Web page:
Kasich pick for trustee questioned on his past

Appointee’s criminal record surfaces


COLUMBUS — One of Gov. John Kasich’s appointments last week to the Owens Community College Board of Trustees is in jeopardy after the governor’s office later learned the appointee had withheld information during the vetting process about a criminal record.

The governor’s chief counsel on Friday sent a letter to Keith Bernard Jordan, Sr., president of the Toledo Board of Community Relations and vice president/​director of development for JLJ Vision Outreach.

The letter noted four dates, three in 2001 and one in 2004, when Mr. Jordan was booked in Toledo on a variety of charges that included driving under suspension, failing to leave information after an accident involving a car off the street, obstructing official business, giving false information to a police officer issuing a ticket, and other primarily traffic-related charges.

“On page 2 of the application which you completed, it asks whether you ‘as an adult [have] been charged with any crime or arrested for any crime (regardless of whether you were convicted or acquitted) excluding minor traffic offenses? If so, please identify,’” reads the letter sent by D. Michael Grodhaus.

“You responded ‘NO’ to that question,” the letter reads. “The Governor needs to know immediately if the information we have received regarding these alleged arrests is accurate.”

Contacted Friday night, Mr. Jordan, 40, confirmed that he is indeed the person in the documentation that led to the letter.

“I was young and dumb,” he said.

“That was the situation. I was immature. I was back and forth with driving without a license. I couldn’t afford insurance. I thought this was taken care of. I referred it to counsel and was trying to get it expunged. I did these things, and I regret that the situation came up the way it did. We all have done something stupid at one point or time in our life.”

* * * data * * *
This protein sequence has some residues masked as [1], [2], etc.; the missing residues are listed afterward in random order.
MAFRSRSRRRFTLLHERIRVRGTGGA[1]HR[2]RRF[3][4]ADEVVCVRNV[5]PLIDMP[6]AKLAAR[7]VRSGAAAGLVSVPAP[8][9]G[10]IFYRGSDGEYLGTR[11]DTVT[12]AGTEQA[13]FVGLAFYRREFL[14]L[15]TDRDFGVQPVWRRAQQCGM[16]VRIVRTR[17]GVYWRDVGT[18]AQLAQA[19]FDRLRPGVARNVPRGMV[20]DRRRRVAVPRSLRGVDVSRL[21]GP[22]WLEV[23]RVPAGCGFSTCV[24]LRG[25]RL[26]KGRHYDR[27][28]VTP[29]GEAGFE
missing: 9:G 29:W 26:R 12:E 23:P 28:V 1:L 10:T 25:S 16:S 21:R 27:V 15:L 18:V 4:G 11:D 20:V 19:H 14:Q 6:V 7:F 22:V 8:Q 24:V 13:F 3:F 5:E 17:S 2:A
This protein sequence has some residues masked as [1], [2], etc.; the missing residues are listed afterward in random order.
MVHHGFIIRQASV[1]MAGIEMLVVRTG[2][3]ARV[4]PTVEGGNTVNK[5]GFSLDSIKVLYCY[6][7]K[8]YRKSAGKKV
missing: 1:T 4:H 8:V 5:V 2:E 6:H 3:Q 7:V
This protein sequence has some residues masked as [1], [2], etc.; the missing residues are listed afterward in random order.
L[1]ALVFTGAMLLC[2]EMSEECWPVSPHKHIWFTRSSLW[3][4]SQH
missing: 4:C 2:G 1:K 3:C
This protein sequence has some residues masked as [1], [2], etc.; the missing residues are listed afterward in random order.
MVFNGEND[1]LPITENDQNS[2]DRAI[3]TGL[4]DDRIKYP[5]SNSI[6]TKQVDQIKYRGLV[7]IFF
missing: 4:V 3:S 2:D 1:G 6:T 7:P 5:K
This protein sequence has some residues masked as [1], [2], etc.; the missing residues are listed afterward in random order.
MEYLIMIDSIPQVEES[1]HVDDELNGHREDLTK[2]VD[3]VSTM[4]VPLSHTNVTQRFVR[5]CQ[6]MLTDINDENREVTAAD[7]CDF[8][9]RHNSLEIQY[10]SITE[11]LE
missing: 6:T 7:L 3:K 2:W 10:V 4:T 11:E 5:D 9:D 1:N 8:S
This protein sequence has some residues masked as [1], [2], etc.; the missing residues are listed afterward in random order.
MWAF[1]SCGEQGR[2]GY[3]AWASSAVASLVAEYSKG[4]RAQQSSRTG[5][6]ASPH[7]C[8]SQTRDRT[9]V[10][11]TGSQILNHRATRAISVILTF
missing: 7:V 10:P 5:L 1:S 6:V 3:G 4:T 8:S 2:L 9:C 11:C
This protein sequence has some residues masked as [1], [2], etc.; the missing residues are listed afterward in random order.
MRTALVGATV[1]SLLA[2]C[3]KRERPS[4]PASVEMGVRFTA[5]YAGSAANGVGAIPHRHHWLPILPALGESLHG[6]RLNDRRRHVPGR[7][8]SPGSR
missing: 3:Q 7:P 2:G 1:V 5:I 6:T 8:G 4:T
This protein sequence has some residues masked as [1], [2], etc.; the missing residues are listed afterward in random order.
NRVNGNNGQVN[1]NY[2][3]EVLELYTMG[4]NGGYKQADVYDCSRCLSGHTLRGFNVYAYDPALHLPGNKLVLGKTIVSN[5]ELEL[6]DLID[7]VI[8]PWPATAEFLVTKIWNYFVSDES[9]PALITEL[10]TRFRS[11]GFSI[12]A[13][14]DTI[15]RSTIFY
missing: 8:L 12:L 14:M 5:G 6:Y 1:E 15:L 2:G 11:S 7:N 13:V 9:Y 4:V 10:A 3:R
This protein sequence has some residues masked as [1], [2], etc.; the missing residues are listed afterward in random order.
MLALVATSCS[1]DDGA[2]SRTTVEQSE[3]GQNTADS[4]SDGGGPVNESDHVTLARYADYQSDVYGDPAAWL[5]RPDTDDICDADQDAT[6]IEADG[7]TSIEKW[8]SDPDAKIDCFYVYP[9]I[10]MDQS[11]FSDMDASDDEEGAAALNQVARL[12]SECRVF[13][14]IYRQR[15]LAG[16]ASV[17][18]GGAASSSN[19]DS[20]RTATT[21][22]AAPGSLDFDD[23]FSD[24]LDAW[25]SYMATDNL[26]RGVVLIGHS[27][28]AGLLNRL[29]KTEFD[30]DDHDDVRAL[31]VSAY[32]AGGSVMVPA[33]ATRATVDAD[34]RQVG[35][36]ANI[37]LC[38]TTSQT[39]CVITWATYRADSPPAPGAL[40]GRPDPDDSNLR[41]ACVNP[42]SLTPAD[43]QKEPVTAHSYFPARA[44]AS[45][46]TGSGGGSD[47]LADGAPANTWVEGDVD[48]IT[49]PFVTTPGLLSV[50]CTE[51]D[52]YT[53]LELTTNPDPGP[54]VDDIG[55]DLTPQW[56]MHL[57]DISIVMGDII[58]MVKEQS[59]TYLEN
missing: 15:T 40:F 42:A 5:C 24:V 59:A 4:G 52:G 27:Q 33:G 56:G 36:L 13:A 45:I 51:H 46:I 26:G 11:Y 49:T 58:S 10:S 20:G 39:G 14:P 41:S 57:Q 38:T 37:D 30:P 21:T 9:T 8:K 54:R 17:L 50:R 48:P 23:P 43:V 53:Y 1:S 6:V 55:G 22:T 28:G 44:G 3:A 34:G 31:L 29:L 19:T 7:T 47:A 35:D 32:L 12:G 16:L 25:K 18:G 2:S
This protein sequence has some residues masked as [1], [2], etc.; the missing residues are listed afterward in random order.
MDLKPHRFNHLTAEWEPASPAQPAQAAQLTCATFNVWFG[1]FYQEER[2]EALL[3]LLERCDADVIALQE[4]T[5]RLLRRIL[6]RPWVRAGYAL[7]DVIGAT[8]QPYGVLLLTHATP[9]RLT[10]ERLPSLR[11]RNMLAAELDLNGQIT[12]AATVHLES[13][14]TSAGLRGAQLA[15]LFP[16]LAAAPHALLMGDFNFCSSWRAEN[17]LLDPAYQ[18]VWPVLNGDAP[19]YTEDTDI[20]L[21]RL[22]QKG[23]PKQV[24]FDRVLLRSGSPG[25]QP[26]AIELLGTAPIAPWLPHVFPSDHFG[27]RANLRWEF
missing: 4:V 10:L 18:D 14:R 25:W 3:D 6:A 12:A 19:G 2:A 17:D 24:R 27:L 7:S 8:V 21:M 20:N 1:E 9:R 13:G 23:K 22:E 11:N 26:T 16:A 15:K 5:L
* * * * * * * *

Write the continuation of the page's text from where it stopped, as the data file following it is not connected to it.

He said he lost his license because he didn’t have insurance but continued to drive anyway because of work obligations.

A gubernatorial appointment takes effect as soon as it is made, but Mr. Jordan has yet to attend a trustees meeting and has not taken an oath of office.

His name has yet to be officially sent to the Ohio Senate for confirmation. The Owens board seat had been empty more than a year, and Mr. Jordan’s appointment was to run through Sept. 21, 2014.

Mr. Jordan said his background was not a secret and said he regularly undergoes criminal background checks because of his work with schools.

He said the charges don’t rise to the level of interfering with his work.

“It’s a crime,” he said. “It was wrong. But it wasn’t a crime that would stop me from working with my clientele.”

He intends to make the case to the governor that he is still has something to offer as a trustee, serving as an example to others, particularly to inner-city African-Americans, who get into trouble while young.

“Those are things that happened in the past,” he said. “They do not reflect who I am today. They made me the person I am today.”

Also named to the Owens board last week were Mary Beth Hammond of Findlay, a vice president and senior private banker with Fifth Third Bank, and Dr. Srinivas K. Hejeebu of Sylvania, professor of medicine at the University of Toledo’s College of Medicine, the former Medical College of Ohio.

Contact Jim Provance at: jprovance@theblade.com or 614-221-0496.